I may soften up a bit on the I/O rate also. Curt’s comment “maybe that’s a peak when the workload is scan-heavy” is probably correct. Peak rate vs. sustained, I could see that. Maybe they do some light scans of some large de-normalized table making it peak out at 2GB/s per node. But that number still seems quite high at 250MB/s per CPU core. Doing group bys and aggregation I’m sure that number drops fast.

    I think the interesting, and unmentioned data point, is how many hard drives are in this 72 node config to deliver this I/O number. eBays’s own Michael McIntire reports that Teradata I/O is all random so the MBPS rate per drive is probably somewhere around 30MB/s (give or take). My guess is that there is somewhere between 4500 and 5000 HDDs (around 64 HDDs per node).

  15. Facebook, Hadoop, and Hive | DBMS2 -- DataBase Management System Services on May 11th, 2009 4:34 am

    […] eBay has a 6 1/2 petabyte database running on Greenplum and a 2 1/2 petabyte enterprise data warehouse running on Teradata. […]

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  17. blog.rbach.net - Server Sprawl Continues on May 16th, 2009 6:40 pm

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  18. Andrew on May 23rd, 2009 9:34 pm

    Yahoo’s main data warehouse was up to 3 petabytes compressed at the end of 2007.

  19. More on Fox Interactive Media’s use of Greenplum | DBMS2 -- DataBase Management System Services on June 8th, 2009 12:48 am

    […] most important reference is probably its energetic advocate Fox Interactive Media, even ahead of much larger user Greenplum user eBay, and notwithstanding Aster Data’s large presence in Fox subsidiary MySpace. I just ran across […]

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  25. T. Shoone on April 27th, 2010 3:43 pm

    Does ebay really use Greenplum? I was told they no longer use Greenplum. Can someone comment?

  26. Curt Monash on April 27th, 2010 7:29 pm

    Every time I check, eBay is still using Greenplum.

  27. Big Data Is Less About Size, And More About Freedom on June 20th, 2010 3:19 am

    […] mean for the enterprise, but they have had big data for a long time. eBay manages petabytes in its Teradata and Greenplum data warehouses. Sophisticated startups extracting value from big data is also nothing new—it has […]

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  29. Netezza on concurrency and workload management | DBMS2 -- DataBase Management System Services on August 18th, 2010 2:18 am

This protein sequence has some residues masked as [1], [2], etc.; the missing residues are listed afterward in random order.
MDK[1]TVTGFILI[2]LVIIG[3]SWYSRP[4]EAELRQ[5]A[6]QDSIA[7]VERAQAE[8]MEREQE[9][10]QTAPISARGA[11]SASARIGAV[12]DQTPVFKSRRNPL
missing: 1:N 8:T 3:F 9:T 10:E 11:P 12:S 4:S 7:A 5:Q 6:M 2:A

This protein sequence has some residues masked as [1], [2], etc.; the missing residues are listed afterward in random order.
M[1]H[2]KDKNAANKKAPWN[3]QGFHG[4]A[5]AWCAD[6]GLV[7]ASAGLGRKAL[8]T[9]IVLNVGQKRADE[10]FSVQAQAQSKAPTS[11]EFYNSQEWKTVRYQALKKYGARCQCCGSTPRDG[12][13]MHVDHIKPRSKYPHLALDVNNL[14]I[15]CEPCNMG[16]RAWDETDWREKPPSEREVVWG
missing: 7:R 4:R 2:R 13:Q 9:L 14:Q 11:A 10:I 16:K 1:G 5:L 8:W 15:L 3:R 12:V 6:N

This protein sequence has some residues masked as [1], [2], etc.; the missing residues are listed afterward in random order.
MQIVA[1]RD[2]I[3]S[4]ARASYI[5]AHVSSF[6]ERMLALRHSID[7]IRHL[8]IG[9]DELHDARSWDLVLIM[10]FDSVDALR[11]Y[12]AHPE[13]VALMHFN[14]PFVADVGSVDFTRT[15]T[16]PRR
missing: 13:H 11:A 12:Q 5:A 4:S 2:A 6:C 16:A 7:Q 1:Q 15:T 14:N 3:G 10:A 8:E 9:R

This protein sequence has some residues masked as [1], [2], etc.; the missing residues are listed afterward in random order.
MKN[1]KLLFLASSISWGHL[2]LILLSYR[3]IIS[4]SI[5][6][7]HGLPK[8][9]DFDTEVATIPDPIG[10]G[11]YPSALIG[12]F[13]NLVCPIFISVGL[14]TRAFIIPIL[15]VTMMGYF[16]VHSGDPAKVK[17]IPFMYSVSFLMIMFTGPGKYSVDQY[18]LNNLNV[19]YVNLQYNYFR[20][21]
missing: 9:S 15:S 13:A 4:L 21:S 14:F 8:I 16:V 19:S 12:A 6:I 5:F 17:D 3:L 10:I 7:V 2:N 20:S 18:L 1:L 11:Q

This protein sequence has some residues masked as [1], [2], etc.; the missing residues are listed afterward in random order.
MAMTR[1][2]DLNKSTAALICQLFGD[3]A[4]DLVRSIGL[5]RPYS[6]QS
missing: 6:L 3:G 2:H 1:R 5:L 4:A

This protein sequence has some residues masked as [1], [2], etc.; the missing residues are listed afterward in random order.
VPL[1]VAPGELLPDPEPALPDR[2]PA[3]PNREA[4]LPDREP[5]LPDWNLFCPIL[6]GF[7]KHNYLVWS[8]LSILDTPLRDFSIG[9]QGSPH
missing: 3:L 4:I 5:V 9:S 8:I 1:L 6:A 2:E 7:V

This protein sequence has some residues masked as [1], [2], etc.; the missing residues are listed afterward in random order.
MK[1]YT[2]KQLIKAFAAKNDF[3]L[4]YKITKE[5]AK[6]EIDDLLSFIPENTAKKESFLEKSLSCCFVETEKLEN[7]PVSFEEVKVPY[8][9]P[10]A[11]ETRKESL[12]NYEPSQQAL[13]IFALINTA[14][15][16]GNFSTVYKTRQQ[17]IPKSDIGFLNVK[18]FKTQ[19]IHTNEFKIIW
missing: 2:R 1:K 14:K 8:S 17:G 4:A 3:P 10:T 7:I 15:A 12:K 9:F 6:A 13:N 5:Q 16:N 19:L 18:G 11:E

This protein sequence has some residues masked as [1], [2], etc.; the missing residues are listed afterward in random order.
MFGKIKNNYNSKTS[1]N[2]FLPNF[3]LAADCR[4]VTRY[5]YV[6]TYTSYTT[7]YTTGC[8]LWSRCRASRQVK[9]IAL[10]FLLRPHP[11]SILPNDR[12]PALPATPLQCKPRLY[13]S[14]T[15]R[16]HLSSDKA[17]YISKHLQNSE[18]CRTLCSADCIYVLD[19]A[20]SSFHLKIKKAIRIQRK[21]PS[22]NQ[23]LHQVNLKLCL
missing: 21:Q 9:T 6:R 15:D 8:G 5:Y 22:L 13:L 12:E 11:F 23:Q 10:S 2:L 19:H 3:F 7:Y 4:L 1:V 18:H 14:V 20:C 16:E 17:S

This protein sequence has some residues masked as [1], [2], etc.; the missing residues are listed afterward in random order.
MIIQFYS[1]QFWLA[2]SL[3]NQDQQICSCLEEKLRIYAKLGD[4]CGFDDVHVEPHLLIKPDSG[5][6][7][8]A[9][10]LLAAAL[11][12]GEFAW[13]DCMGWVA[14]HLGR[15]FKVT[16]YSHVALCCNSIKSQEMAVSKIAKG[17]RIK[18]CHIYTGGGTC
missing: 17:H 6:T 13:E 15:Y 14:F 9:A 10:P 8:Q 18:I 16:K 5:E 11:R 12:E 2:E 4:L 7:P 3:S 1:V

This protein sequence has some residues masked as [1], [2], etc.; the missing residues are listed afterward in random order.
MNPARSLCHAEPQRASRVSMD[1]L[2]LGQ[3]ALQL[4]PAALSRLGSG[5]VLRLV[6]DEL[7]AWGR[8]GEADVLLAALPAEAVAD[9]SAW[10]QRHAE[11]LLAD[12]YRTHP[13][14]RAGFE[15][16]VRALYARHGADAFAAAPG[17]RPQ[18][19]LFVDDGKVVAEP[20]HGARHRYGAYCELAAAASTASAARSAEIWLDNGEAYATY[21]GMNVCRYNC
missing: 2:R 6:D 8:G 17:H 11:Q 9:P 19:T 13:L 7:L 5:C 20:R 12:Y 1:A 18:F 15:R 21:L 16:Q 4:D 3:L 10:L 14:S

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  30. Big Data Is Less About Size, And More About Freedom | Big Data Cloud on September 2nd, 2010 11:38 pm

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  31. eBay followup — Greenplum out, Teradata > 10 petabytes, Hadoop has some value, and more | DBMS 2 : DataBase Management System Services on October 6th, 2010 9:21 am

    […] has thrown out Greenplum. eBay’s 6 ½ petabyte Greenplum database has turned into a >10 petabyte Teradata database, which will grow 2 1/2x further in size […]

  32. Hadoop could help companies keep up in the ‘Big Data’ era « Wikibon Blog on March 29th, 2011 3:23 pm

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  33. SQL is Dead. Long Live SQL! « Dataspora on April 26th, 2011 11:26 am

    […] not that relational databases can’t scale – in fact, they can scale to petabytes, as those who know Fortune 500 enterprise computing can attest . The problem is that relational databases require lots of ETL cruft to munge fluid blobs of data […]

  34. chris on June 10th, 2011 7:10 am

    I liked the article.Infact it assisted me on my presentation.Thanks alot

  35. Greenplum links and resources « Dirty Cache on September 15th, 2011 10:20 am

    […] – EMC Delivers Hadoop ‘Big Data’ Analytics to the Enterprise eBay’s two enormous data warehouses More on Fox Interactive Media’s use of […]

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    […] eBay 在2009年就有兩個巨大的資料倉儲,分別使用了GreenPlum與Terradata的解決方案,也都是管理好幾個PB的資料量。更使人尊敬的是他們乘載每秒好幾百MB或超過GB的I/O量。還有許多大型公司在2008年就擁有PB等級的資料倉儲。 […]

  37. A Sad Story: eBay | synsynack on December 15th, 2011 6:35 am

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  40. Big Data | hzpstat on July 15th, 2014 11:04 am

    […] Monash, Curt (30 April 2009). “eBay’s two enormous data warehouses” […]

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    […] Oliver Ratzesberger runs Teradata’s software development. […]